- Germs are everywhere! They can get onto hands and items we touch during daily activities and make you sick. Cleaning hands at key times with soap and water or hand sanitizer is one of the most important steps you can take to avoid getting sick and spreading germs to those around you.
There are important differences between washing hands with soap and water and cleaning them with hand sanitizer. For example, alcohol-based hand sanitizers don’t kill ALL types of germs, such as a stomach bug called norovirus, some parasites, and Clostridium difficile, which causes severe diarrhea. Hand sanitizers also may not remove harmful chemicals, such as pesticides and heavy metals like lead. Handwashing reduces the amounts of all types of germs, pesticides, and metals on hands. Knowing when to clean your hands and which method to use will give you the best chance of preventing sickness.
Hands are the main pathways of germ transmission during health care. Hand hygiene is therefore the most important measure to avoid the transmission of harmful germs and prevent health care-associated infections. This brochure explains how and when to practice hand hygiene.
- Before and after visiting a friend or a loved one in a hospital or nursing home, unless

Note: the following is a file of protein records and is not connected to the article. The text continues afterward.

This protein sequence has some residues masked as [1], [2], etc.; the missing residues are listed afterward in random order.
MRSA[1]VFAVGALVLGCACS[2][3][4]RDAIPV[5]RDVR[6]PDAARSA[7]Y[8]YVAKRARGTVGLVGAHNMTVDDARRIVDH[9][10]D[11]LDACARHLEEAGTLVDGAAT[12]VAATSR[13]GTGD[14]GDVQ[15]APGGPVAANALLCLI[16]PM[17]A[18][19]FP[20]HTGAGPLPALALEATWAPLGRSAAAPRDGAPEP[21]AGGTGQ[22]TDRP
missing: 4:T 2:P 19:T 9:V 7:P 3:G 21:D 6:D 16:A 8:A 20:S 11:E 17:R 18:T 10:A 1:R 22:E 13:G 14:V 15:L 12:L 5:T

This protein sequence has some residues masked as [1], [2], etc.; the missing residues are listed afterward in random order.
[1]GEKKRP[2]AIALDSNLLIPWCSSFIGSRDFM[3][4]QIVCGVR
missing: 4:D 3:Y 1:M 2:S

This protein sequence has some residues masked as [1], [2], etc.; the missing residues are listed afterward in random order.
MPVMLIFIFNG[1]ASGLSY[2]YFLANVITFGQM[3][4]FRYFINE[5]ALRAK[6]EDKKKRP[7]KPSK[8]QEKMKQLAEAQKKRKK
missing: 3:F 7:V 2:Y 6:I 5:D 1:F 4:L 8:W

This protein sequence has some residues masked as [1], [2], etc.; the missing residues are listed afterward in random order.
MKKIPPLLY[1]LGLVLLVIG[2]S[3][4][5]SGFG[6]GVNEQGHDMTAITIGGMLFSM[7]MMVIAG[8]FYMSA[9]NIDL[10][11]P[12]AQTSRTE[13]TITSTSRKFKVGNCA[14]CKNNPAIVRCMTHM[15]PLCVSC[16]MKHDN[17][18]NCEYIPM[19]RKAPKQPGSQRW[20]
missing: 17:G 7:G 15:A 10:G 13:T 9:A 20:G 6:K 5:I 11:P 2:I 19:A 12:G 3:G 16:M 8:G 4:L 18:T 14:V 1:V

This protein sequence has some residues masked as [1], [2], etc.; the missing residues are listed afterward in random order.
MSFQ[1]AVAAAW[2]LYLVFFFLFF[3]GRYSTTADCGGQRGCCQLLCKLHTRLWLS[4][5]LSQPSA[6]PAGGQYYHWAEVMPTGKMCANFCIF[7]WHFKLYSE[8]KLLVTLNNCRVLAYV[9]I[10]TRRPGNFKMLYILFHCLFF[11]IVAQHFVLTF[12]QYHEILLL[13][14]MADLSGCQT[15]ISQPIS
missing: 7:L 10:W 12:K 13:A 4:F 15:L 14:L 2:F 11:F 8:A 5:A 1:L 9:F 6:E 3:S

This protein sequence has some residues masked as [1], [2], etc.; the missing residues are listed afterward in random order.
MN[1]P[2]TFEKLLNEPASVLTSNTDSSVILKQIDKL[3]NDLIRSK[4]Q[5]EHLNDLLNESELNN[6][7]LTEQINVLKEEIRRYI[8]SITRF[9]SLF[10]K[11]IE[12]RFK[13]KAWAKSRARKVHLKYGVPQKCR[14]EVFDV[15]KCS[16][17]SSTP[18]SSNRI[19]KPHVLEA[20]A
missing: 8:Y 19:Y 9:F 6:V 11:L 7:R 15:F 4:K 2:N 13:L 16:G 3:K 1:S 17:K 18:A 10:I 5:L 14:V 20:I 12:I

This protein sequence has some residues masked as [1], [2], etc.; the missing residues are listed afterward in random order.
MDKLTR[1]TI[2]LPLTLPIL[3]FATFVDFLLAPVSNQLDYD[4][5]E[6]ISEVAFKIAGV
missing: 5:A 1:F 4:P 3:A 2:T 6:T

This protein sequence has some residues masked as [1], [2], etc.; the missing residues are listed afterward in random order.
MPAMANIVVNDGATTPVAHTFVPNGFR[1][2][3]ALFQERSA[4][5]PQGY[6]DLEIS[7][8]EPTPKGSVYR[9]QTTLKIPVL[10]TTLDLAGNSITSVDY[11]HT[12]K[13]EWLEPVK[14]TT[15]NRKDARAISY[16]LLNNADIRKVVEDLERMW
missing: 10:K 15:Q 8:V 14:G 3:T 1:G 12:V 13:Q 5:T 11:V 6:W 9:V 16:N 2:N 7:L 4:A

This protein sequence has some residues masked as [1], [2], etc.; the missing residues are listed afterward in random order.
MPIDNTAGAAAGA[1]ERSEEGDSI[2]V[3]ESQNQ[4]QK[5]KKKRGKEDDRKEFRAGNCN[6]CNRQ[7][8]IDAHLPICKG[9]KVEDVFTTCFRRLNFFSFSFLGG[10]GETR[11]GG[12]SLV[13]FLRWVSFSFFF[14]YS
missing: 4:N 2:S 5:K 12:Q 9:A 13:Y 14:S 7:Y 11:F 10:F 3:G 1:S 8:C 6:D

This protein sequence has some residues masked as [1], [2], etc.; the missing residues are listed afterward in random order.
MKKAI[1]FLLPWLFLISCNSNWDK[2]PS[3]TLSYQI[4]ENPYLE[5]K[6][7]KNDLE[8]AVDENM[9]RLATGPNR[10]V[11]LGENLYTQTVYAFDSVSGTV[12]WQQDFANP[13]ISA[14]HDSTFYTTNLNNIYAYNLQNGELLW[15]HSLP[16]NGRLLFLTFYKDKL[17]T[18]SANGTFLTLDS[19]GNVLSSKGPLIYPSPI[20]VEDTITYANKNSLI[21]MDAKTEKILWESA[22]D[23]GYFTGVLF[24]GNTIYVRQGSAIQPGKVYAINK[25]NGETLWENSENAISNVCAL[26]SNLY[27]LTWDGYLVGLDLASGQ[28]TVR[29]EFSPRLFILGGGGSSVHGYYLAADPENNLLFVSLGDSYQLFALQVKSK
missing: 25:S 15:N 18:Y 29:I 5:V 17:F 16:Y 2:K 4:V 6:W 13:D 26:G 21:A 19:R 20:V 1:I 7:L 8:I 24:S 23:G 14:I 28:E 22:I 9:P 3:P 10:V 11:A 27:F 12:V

- The person is sick with Clostridium difficile (if so, use soap and water to wash hands).
- If soap and water are not available, use an alcohol-based hand sanitizer that contains at least 60% alcohol, and wash with soap and water as soon as you can.
- Clean your hands by rubbing them with an alcohol-based formulation, as the preferred mean for routine hygienic hand antisepsis if hand is not visibly soiled. It is faster, more effective, and better tolerated by your hands than washing with soap and water
DO NOT use hand sanitizer if your hands are visibly dirty or greasy: for example, after gardening, playing outdoors, or after fishing or camping (unless a handwashing station is not available). Wash your hands with soap and water instead.